Masood 2007

MethodsSingle centre RCT, comparing verbal consent with consent using the written standardised consent form (modified from BAUS)


Participants80 patients were randomised with no attrition. Patients were undergoing either TURP or TURBT for the first time. Unclear if patients were comparable at baseline, although "no significant difference in the mean ages." Age and sex comparable with no significant difference in social class stratification

Essex, United Kingdom

Numbers of participants in analysis: 80

Intervention: 35

Control: 45


InterventionsModified version of standardised consent form produced by BAUS-no information given on the modifications carried out. Given in addition to verbal consultation. Control group received verbal consent as per standard practice. Intervention quality-moderate

Intervention development: modified from standardised information

Exposure: once

Training for delivery of intervention: none needed

Evaluation of the delivery of intervention: no details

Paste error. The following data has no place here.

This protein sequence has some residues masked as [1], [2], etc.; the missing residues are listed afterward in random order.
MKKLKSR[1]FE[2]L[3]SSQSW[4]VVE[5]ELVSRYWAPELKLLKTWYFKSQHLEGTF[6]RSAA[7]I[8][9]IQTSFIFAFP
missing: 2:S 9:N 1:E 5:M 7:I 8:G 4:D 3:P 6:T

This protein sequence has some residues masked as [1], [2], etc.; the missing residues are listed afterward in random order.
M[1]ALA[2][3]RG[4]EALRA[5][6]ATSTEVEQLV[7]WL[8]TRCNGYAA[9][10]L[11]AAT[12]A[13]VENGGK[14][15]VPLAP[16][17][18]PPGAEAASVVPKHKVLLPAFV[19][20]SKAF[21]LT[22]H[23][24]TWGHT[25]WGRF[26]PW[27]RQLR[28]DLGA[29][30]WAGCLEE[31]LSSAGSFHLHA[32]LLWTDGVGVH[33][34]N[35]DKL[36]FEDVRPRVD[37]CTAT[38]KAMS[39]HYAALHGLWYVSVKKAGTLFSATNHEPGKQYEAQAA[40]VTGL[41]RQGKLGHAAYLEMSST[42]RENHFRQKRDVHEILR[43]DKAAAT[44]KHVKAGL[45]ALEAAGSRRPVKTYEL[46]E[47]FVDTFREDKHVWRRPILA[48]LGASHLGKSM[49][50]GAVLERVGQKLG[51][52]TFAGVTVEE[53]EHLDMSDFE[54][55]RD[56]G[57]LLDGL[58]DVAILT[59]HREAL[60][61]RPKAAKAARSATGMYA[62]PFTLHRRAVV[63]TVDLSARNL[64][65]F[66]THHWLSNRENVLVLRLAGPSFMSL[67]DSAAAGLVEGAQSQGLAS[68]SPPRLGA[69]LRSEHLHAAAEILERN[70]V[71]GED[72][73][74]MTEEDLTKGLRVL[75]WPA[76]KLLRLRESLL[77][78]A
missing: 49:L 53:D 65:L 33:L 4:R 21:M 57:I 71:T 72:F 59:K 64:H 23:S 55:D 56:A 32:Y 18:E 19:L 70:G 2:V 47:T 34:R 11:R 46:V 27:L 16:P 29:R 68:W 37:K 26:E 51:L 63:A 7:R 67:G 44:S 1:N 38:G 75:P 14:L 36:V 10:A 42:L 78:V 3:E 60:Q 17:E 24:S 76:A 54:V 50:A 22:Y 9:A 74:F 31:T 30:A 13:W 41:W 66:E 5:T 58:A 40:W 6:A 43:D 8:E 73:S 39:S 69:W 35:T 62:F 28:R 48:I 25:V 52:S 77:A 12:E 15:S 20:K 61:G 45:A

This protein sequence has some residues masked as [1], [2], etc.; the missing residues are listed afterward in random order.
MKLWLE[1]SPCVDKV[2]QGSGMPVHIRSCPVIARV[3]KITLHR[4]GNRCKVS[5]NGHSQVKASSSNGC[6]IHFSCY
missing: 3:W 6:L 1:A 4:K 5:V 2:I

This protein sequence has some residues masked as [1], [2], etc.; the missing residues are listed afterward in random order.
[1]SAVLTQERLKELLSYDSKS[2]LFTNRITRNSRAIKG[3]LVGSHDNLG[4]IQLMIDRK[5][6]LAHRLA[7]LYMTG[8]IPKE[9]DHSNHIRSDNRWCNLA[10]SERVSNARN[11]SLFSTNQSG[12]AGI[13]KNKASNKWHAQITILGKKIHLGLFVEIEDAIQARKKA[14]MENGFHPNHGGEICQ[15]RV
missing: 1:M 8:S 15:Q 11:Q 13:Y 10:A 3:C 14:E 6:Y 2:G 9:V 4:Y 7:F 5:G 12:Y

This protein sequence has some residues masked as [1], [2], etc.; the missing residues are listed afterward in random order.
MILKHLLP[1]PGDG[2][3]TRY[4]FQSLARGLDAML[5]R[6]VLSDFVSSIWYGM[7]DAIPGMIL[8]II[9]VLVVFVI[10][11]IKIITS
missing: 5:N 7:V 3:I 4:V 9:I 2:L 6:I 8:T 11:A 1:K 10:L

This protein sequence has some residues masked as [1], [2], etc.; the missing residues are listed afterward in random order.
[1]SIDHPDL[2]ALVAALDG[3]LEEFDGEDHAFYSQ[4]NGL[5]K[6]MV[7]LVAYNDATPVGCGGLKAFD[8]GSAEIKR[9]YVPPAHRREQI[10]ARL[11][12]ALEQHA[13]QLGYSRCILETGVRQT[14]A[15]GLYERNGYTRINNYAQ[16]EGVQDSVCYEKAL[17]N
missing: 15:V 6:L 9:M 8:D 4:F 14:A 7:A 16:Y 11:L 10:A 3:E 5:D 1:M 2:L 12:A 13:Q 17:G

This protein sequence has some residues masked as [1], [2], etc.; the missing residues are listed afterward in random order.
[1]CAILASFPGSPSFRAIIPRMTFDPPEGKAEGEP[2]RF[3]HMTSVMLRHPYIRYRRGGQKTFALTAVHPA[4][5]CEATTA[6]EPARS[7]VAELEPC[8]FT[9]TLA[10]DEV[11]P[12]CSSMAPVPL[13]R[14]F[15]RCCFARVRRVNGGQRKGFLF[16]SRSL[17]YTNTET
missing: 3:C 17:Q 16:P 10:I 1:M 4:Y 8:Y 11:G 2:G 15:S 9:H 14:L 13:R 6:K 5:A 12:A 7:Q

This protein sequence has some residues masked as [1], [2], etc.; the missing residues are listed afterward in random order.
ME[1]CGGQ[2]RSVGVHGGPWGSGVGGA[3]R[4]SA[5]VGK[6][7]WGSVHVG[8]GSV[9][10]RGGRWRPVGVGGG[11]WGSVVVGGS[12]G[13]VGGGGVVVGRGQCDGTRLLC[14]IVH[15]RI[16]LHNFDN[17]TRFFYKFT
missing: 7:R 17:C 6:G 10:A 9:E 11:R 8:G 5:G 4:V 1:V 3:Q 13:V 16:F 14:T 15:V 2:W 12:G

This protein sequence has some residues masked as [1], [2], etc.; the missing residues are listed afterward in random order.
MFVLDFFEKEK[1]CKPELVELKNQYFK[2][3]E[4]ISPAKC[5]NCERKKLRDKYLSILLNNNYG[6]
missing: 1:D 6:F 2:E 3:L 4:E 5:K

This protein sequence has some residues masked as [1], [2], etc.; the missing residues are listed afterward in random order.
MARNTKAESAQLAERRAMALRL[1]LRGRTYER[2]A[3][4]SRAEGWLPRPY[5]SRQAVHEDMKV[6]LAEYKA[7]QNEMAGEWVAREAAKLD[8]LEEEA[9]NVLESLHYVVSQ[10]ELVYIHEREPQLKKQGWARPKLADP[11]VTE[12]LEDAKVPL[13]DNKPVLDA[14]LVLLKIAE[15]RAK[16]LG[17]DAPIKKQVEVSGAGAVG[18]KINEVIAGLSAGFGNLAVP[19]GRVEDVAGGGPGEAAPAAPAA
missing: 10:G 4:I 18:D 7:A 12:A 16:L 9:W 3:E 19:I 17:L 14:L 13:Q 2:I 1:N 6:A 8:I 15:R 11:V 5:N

Control characteristics: verbal consent

Done with clinician?: distant without clinician

Intervention type: written

Time of delivery: on admission


OutcomesImmediate knowledge: before discharge but after procedure

Stats analysis: effect sizes for outcome 1 = knowledge were obtained by averaging percentages for the first 2 questions. These were rounded to integer values but note the percentages quoted in paper are not possible - ? attrition which not reported


NotesAim: to determine the degree to which patients understood the nature and risks associated with routine urological surgical procedures and whether providing additional detailed written information improved their understanding

Conclusion: verbal and written information supplied to a patient might be understood, but is easily and quickly forgotten. In an increasingly medicolegal environment, it is essential to gain informed consent from a patient before and intervention. The provision of an information booklet might provide nothing more than proof for the surgeon of information provided to the patient. Verbal and written information seems inadequate for obtaining informed consent, and the whole informed consent issue needs revisiting

Author contacted: yes, no further information or data accessible


Risk of bias

BiasAuthors' judgementSupport for judgement

Random sequence generation (selection bias)Unclear riskInsufficient detail